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HIT THE DECK and KISMET (1955) - 4/07


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These are not top notch MGM films, but probably worth seeing if you like musicals. KISMET is a lavish bore even though its got a great cast and is directed by Vincente Minnelli. The best thing about this film is the music. Again the cast and the music are the best part of HIT THE DECK. Debbie Reynolds and Russ Tamblyn do a nice dance in a fun house

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Yes I think MGM was already well in decline by 1955, following the ouster of L.B. Meyer and continuing competition with television. The MGM technicolor musical really reached its peak between 1951 and 1954...

 

Still, I guess any big fan of MGM musicals likes to watch them all, or all that are available.

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About that dance in a fun house...choreographer Hermes Pan is basically ripping himself off. He staged the same dance in the earlier A Damsel in Distress starring Fred Astaire, George Burns and Gracie Allen. Still fun to watch in either film, although I prefer the Fred Astaire version.

 

Sandy K

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Yes this is true, but I still feel that MGM started losing steam very rapidly following the ouster of L.B.M. and the steadily eroding profits as a result of television. Doesn't mean that they didn't still make a few real good movies, but generally the studio was on the decline, sadly.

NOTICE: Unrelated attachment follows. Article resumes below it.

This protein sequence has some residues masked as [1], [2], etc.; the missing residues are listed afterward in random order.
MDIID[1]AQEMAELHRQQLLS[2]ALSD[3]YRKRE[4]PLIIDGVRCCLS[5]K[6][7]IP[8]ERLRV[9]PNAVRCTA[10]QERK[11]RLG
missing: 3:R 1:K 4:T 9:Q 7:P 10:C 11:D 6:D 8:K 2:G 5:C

Times were changing, too, I think with the exception of West Side Story and The Sound of Music there weren't a lot of very highly successful musicals in the 60's (obviously not including movies starring Elvis or The Beatles). Maybe I'm forgetting some, but overall I'm still left with the impression that the old-fashioned musical as we knew it under the studio system reached its peak in the first half of the 50's.

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Hit the Deck is one of the more lavish and delightful confections from MGM's waning supremacy in musical motion picture entertainment. Other 'scope' musicals worth noting are, Seven Brides For Seven Brothers, Silk Stockings, Brigadoon and, of course, Gigi, and, post 50s but still worth a look - Bells Are Ringing.

 

Not in Cinemascope, but also notworthy from the 50s output is High Society in VistaVision.

 

I'm torn over Kismet - its lavish and has much to recommend it. But the key oddity in Minnelli's leaden direction was his distraction over pre-production on the film he actually wanted to do instead - Lust for Life (which, Minnelli-**** I hope will forgive me, I've always found just as stilted and dull as Kismet).

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> Hit the Deck is one of the more lavish and delightful

> confections from MGM's waning supremacy in musical

> motion picture entertainment. Other 'scope' musicals

> worth noting are, Seven Brides For Seven Brothers,

> Silk Stockings, Brigadoon and, of course, Gigi, and,

> post 50s but still worth a look - Bells Are Ringing.

 

You left out two other MGM Cinemascope musicals from the 50's - Rose Marie and Jupiter's Darling. Got them both on laserdisc a short while ago but haven't had time to watch them yet.

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Didn't leave out Rose Marie or Jupiter's Darling. Just don't think they're worthy of mentioning. The first is a vane attempt to recapture the lustre of Nelson Eddie and Jeanette MacDonald's glorious operetta from the 30s.

 

The latter is an elephantine (literally) and leaden film experience with Howard Keel and Esther Williams - fast on her way out of that glorious tenure that saw her through 26 acquacade musicals. Jup' is decidedly NOT one of her best or even her mediocre.

 

Sorry, hope this doesn't ruin your viewing experience.

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